coming out, TG Innerselves, transition, transgender, trans, community organization, preferred name, preferred pronouns, gender identity, gender expression, support, advocacy
Tara: What do you think helped those teachers at Chase’s school to be prepared to give him that kind of support?
Syn: There was a very open door between me and the school and me, Rita, and Vincent, that they could contact whoever they needed to pull them back in, and we kept checking in.
Syn: So that, you know, weekly I would--well, I was checking with Chase all the time. But on a pretty regular basis for the first couple of months, we would meet up again and see how it was going.
Syn: Um, so I think that helped a lot, because they weren’t just trying to figure out how to do it, they were being told, “Hey, do it this way, this way, and this way.” Like, we figured it out with them. We made a plan.
Syn: So, it wasn’t, yeah, it wasn’t something they had to do by themselves.
Tara: So, the, uh...a powerful model is teachers working with parents who understand their kids the most and who have ideas about what their kids need, uh, and then working together to ensure that things go smoothly.
Syn: Yeah, I would say that’s probably about half of it. The other have would be TG. So TG Innerselves is a Sudbury-based trans organization. So, originally, back when we got involved it was still volunteer-run. We actually...they just got funding in March. So, they were volunteer-run. This was three trans people and a person who had been involved in the trans community as an ally and a partner of somebody who was trans prior, um, and they started this whole thing. So they’re, they did a police training video with the police here in Sudbury. They’ve done a lot of work, uh, advocacy-wise, and they would run free events for the public, like, the movie screening we went to with Chase for the first time.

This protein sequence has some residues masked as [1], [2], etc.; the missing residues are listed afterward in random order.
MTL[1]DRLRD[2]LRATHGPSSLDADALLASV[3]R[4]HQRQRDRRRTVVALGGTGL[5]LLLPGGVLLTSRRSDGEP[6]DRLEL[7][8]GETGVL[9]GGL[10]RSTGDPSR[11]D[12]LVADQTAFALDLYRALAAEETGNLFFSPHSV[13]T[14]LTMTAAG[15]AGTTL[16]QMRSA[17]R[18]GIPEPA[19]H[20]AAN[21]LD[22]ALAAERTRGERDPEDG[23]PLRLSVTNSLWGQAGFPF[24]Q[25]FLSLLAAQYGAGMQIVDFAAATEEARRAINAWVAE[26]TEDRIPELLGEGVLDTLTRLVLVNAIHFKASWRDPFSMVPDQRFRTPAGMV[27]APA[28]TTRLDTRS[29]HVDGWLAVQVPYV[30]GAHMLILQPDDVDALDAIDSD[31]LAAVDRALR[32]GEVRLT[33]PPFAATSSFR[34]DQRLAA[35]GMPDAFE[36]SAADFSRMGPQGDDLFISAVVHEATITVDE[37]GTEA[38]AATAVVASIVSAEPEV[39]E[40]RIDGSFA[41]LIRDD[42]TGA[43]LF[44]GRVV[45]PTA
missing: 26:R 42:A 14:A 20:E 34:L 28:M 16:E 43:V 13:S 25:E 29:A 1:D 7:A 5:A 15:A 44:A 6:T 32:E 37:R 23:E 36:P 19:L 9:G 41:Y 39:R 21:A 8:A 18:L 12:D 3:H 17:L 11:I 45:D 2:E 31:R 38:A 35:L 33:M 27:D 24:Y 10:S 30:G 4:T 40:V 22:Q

Syn: I’m now working direct client services with TG Innerselves instead of nursing.
Tara: How does that feel?
Syn: Uh, it’s very rewarding.
Syn: Um, but scary at the same time because I don’t have,I have a nursing background, but I don’t have social work, so I’m, I’m doing everything that’s social work without the social work training. So, there’s a lot of self-learning I guess.
Syn: But it’s really rewarding to be able to help families that are going through the same kind of struggles as we did when we came out. And, that’s pretty much the reason why I’m involved with TG, it’s because it’s a very personal, I guess, very personal. How would you say that? It’s not a struggle, it’s like… it’s really close to my heart because it’s not only part of my life, so I can really identify with people when they are coming out...are going through, but it’s also my son’s life. So, when parents come to us and they don’t know what to do, to be able to be that person that helps them through that is really...it’s really rewarding and really powerful, and there’s a lot of, um, yeah, I don’t know. You feel like you’re making a difference, I guess is what it comes down to.